Ethnic Minority People
Lots of our advice is the same regardless of your ethnicity, but there are some areas that affect Ethnic Minority People disproportionately compared to others.
What do I need to know?
- Being treated differently or unfairly because of your ethnicity, race or skin colour can cause fear and anxiety
- There are laws in place to protect you
- If you feel that you are being harassed or subjected to racial abuse, its important that you get advice. You can also report racial abuse to the police as a hate crime.
- Take a look at Citizens Advice Wales information about discrimination in housing
I don’t feel safe in the area that I live in, what can I do?
You have the right to feel safe in your home, and the area in which you live.
If you are living in rented accommodation that is provided by a community landlord and feel unsafe because of racial hate, then you should report this to your local housing office.
You can also make a homelessness application to your local council, and apply to the community landlord waiting list. Explain the reasons why you feel unsafe. The council should look at your circumstances and decide whether or not the accommodation is suitable for you to continue living there.
If you disagree with the council’s decision, get help immediately.
Asking for security measures in rented accommodation
If you live in rented accommodation and are being harassed, then you can ask the landlord if they can help you with improved security such as window locks, spy holes and door chains. If your landlord doesn’t allow this then get help. Depending on whether you have a community landlord or a private landlord and the type of change you are asking for, you may be able to use equality law to help get the changes made.
If you have a community landlord you could also ask for a waiting list transfer to other accommodation. Providing the council or community landlord with evidence of the harassment will be helpful.
I am homeless, what do I do?
If you have nowhere to stay, you should contact your local council’s housing department and ask to make a homelessness application. The council may have to help you find temporary accommodation, whilst they look at your application.
Take a look at our step-by-step guide to find out what will happen when you make a homelessness application.
It is really important that you tell the council about your needs and any concerns that you have. If you do not think the accommodation is suitable you can ask the council to look at it again (this is called a ‘review‘) but you should not refuse an offer without getting help first. Otherwise they may not have to offer you anything else.
If you find it difficult to talk about your concerns with the council, try to take someone you trust with you to any appointments.
If you are aged 25 ur under, read more about how the council can help you if you are homeless in our dedicated young person’s advice section here.
In the meantime, you could ask a friend if you can stay with them while you sort out a place. If you do manage to stay with a friend, you should still be classed as homeless.
I think I am being harassed by my landlord, what can I do?
Landlord harassment is a criminal offence and it is unlawful for a landlord to evict you without following the right legal process.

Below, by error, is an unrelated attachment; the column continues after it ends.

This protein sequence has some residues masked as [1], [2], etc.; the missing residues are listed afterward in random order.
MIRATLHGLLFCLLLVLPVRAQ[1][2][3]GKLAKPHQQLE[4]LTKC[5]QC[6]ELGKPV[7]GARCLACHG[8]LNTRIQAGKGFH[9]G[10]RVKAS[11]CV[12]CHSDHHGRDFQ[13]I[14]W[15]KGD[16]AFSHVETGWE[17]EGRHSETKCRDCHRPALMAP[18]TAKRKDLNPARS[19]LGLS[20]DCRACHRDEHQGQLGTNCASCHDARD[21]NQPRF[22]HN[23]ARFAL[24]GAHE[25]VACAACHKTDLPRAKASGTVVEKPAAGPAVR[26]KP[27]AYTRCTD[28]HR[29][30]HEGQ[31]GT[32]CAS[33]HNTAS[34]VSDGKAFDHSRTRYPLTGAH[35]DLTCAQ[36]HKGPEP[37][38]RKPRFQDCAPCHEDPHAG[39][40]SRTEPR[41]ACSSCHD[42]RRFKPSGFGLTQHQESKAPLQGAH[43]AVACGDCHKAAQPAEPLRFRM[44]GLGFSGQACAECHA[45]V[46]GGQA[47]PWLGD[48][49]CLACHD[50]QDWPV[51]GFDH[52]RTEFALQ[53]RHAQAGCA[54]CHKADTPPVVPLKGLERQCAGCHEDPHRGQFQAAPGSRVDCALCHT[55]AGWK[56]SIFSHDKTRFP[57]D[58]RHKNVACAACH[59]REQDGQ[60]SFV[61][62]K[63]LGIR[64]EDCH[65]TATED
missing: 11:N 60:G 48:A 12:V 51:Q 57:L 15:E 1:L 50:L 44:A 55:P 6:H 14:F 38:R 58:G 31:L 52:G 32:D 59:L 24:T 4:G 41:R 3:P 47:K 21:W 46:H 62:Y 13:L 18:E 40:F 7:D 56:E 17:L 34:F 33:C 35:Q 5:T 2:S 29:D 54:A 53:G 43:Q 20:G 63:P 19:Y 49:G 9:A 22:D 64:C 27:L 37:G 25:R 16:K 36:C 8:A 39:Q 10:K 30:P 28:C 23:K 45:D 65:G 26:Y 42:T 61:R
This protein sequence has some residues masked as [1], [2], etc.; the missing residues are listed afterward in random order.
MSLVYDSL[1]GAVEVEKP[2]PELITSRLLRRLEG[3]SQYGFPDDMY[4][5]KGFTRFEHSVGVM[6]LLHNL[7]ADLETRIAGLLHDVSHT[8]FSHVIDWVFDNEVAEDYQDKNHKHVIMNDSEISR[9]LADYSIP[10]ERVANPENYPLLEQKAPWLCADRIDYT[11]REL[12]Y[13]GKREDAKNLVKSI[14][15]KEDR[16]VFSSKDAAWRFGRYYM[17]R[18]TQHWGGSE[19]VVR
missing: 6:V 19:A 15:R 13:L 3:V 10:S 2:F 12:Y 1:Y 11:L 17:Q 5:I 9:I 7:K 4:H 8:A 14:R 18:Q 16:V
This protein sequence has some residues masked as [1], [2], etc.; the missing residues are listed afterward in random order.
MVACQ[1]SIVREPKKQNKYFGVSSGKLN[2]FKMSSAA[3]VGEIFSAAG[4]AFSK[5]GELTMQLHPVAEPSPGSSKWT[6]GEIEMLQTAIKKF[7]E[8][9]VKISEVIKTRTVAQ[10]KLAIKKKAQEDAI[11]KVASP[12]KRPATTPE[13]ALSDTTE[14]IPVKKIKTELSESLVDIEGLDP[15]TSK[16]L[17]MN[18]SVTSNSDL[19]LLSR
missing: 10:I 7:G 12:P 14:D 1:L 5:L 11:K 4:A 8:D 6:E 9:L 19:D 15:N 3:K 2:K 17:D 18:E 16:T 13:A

Harassment can be anything that your landlord does intentionally or indirectly to upset your life or to make you leave your property. It can include:
- cutting off or restricting gas, electricity or water supply
- visiting your home regularly without warning
- interfering with your post
- threatening you
- entering your home when you are not there, without your permission
- beginning disruptive repair works and not finishing them
- harassing you because of your gender, race or sexuality
- asking you personal questions about your identity, race or religion
- making comments that are offensive or racist.
There are practical steps you can take:
- write to or email your landlord or letting agent to tell them to stop harassing or threatening you
- tell them they are acting unlawfully and if it continues you will take legal action
- have a friend or adviser with you whenever you have to deal with your landlord in person.
Contact the police if your landlord makes you feel unsafe in your home, uses racist language, threatens you with violence or is violent.
If you are worried about your safety, call 999 immediately.
Read more about harassment here.
I often have to translate for an adult who does not speak English, what help can I get?
If you are a young person who acts as interpreter for an adult, for example by going with them to appointments, then you may be classed as a young carer. Take a look at our young carers advice page for more information.
Where can I get more help and support?
If you are worried that racism is affecting your mental health, Young Minds has some practical advice and help.
Ethnic Minorities Youth Support Team (EYST) provides support for Black, Asian and minority ethnic families and individuals.
BAWSO provides support and help to Black and Minority Ethnic (BME) communities, victims and people affected or at risk of domestic abuse and all forms of violence.
Henna Foundation offers support to Muslim women and their families.
If you are a young person, use our Support Near You search tool to find other services in your area.
BMHS promote mental health within ethnic minority communities by providing support, education and advocacy
Women Connect First are a charity working to empower ethnic minority women in Wales